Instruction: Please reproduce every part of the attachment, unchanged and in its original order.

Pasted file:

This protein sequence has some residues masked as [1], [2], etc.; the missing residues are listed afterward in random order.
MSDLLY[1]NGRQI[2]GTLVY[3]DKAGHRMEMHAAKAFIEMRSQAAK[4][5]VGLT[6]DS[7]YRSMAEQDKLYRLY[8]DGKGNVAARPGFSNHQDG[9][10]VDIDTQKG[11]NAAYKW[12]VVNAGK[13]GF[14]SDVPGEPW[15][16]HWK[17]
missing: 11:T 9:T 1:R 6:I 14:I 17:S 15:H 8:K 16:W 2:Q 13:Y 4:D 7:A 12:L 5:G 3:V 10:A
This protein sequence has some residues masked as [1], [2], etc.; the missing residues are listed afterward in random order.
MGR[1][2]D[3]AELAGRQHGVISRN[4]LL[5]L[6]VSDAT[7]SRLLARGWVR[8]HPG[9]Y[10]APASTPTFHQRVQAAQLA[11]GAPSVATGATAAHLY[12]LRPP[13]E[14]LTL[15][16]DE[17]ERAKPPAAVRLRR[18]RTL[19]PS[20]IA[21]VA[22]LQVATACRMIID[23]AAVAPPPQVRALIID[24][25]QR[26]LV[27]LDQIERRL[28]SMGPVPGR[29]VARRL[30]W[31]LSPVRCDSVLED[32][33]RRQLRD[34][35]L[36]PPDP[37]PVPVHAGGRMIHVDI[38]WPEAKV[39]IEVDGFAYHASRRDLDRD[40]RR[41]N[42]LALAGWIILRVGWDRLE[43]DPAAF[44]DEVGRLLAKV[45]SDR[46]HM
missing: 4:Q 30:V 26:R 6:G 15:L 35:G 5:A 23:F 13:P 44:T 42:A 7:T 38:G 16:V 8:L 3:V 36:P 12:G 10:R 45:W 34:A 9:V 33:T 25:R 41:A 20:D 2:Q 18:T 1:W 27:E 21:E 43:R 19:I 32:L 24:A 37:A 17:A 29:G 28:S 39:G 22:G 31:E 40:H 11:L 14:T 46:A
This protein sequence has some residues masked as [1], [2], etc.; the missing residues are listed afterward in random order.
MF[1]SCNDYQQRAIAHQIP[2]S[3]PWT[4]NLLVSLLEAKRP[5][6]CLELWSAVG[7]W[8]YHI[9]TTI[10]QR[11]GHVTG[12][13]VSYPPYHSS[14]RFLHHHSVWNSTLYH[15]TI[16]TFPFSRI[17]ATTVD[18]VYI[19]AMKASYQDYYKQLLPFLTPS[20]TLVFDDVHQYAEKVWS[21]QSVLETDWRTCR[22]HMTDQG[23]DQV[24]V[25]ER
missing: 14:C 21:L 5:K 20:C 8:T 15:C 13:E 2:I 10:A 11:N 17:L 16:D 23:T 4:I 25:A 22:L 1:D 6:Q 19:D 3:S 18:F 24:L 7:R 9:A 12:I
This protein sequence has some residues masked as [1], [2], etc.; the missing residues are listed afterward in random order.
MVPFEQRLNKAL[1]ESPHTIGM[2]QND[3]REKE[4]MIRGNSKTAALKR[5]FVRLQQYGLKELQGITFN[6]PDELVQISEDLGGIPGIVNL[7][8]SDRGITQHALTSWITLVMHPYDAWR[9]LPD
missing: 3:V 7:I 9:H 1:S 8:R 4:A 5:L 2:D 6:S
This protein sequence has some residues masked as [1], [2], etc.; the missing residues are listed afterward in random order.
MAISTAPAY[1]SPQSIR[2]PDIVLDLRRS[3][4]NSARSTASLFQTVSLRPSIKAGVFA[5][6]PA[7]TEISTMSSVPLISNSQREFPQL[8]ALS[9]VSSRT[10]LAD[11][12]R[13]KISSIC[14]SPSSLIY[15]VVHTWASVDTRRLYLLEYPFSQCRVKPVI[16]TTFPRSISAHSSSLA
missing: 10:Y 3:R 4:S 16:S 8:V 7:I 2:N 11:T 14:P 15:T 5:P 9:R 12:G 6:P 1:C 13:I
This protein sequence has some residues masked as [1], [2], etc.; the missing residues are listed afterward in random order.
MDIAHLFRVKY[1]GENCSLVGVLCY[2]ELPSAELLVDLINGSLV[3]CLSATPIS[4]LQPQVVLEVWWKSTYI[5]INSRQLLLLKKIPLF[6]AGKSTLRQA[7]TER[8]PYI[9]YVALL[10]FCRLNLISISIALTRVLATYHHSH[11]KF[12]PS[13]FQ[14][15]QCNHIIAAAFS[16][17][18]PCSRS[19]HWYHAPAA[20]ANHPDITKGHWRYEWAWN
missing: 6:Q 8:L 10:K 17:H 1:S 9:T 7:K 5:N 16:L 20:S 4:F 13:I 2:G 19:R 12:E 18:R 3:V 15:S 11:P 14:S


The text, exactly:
This protein sequence has some residues masked as [1], [2], etc.; the missing residues are listed afterward in random order.
MSDLLY[1]NGRQI[2]GTLVY[3]DKAGHRMEMHAAKAFIEMRSQAAK[4][5]VGLT[6]DS[7]YRSMAEQDKLYRLY[8]DGKGNVAARPGFSNHQDG[9][10]VDIDTQKG[11]NAAYKW[12]VVNAGK[13]GF[14]SDVPGEPW[15][16]HWK[17]
missing: 11:T 9:T 1:R 6:I 14:I 17:S 15:H 8:K 16:W 2:Q 13:Y 4:D 7:A 12:L 5:G 3:V 10:A
This protein sequence has some residues masked as [1], [2], etc.; the missing residues are listed afterward in random order.
MGR[1][2]D[3]AELAGRQHGVISRN[4]LL[5]L[6]VSDAT[7]SRLLARGWVR[8]HPG[9]Y[10]APASTPTFHQRVQAAQLA[11]GAPSVATGATAAHLY[12]LRPP[13]E[14]LTL[15][16]DE[17]ERAKPPAAVRLRR[18]RTL[19]PS[20]IA[21]VA[22]LQVATACRMIID[23]AAVAPPPQVRALIID[24][25]QR[26]LV[27]LDQIERRL[28]SMGPVPGR[29]VARRL[30]W[31]LSPVRCDSVLED[32][33]RRQLRD[34][35]L[36]PPDP[37]PVPVHAGGRMIHVDI[38]WPEAKV[39]IEVDGFAYHASRRDLDRD[40]RR[41]N[42]LALAGWIILRVGWDRLE[43]DPAAF[44]DEVGRLLAKV[45]SDR[46]HM
missing: 4:Q 30:V 26:R 6:G 15:L 35:G 5:A 23:F 13:P 44:T 42:A 7:T 38:G 16:V 8:L 3:V 36:P 12:G 10:R 45:W 34:A 9:V 33:T 25:R 41:A 20:D 2:Q 18:T 1:W 27:E 21:E 43:R 19:I 32:L 24:A 37:A 17:A 29:G 28:S 39:G 22:G 31:E 40:H 11:L 14:T 46:A
This protein sequence has some residues masked as [1], [2], etc.; the missing residues are listed afterward in random order.
MF[1]SCNDYQQRAIAHQIP[2]S[3]PWT[4]NLLVSLLEAKRP[5][6]CLELWSAVG[7]W[8]YHI[9]TTI[10]QR[11]GHVTG[12][13]VSYPPYHSS[14]RFLHHHSVWNSTLYH[15]TI[16]TFPFSRI[17]ATTVD[18]VYI[19]AMKASYQDYYKQLLPFLTPS[20]TLVFDDVHQYAEKVWS[21]QSVLETDWRTCR[22]HMTDQG[23]DQV[24]V[25]ER
missing: 14:C 21:L 5:K 20:C 8:T 15:C 13:E 2:I 10:A 11:N 17:L 16:D 23:T 4:I 25:A 22:L 1:D 6:Q 19:D 3:S 18:F 24:L 7:R 9:A 12:I
This protein sequence has some residues masked as [1], [2], etc.; the missing residues are listed afterward in random order.
MVPFEQRLNKAL[1]ESPHTIGM[2]QND[3]REKE[4]MIRGNSKTAALKR[5]FVRLQQYGLKELQGITFN[6]PDELVQISEDLGGIPGIVNL[7][8]SDRGITQHALTSWITLVMHPYDAWR[9]LPD
missing: 3:V 7:I 9:H 1:S 8:R 4:A 5:L 2:D 6:S
This protein sequence has some residues masked as [1], [2], etc.; the missing residues are listed afterward in random order.
MAISTAPAY[1]SPQSIR[2]PDIVLDLRRS[3][4]NSARSTASLFQTVSLRPSIKAGVFA[5][6]PA[7]TEISTMSSVPLISNSQREFPQL[8]ALS[9]VSSRT[10]LAD[11][12]R[13]KISSIC[14]SPSSLIY[15]VVHTWASVDTRRLYLLEYPFSQCRVKPVI[16]TTFPRSISAHSSSLA
missing: 10:Y 3:R 4:S 16:S 8:V 7:I 2:N 11:T 14:P 15:T 5:P 9:R 12:G 6:P 1:C 13:I
This protein sequence has some residues masked as [1], [2], etc.; the missing residues are listed afterward in random order.
MDIAHLFRVKY[1]GENCSLVGVLCY[2]ELPSAELLVDLINGSLV[3]CLSATPIS[4]LQPQVVLEVWWKSTYI[5]INSRQLLLLKKIPLF[6]AGKSTLRQA[7]TER[8]PYI[9]YVALL[10]FCRLNLISISIALTRVLATYHHSH[11]KF[12]PS[13]FQ[14][15]QCNHIIAAAFS[16][17][18]PCSRS[19]HWYHAPAA[20]ANHPDITKGHWRYEWAWN
missing: 6:Q 8:L 10:K 17:H 1:S 9:T 7:K 5:N 16:L 20:S 4:F 13:I 2:G 19:R 12:E 18:R 3:V 15:S 11:P 14:S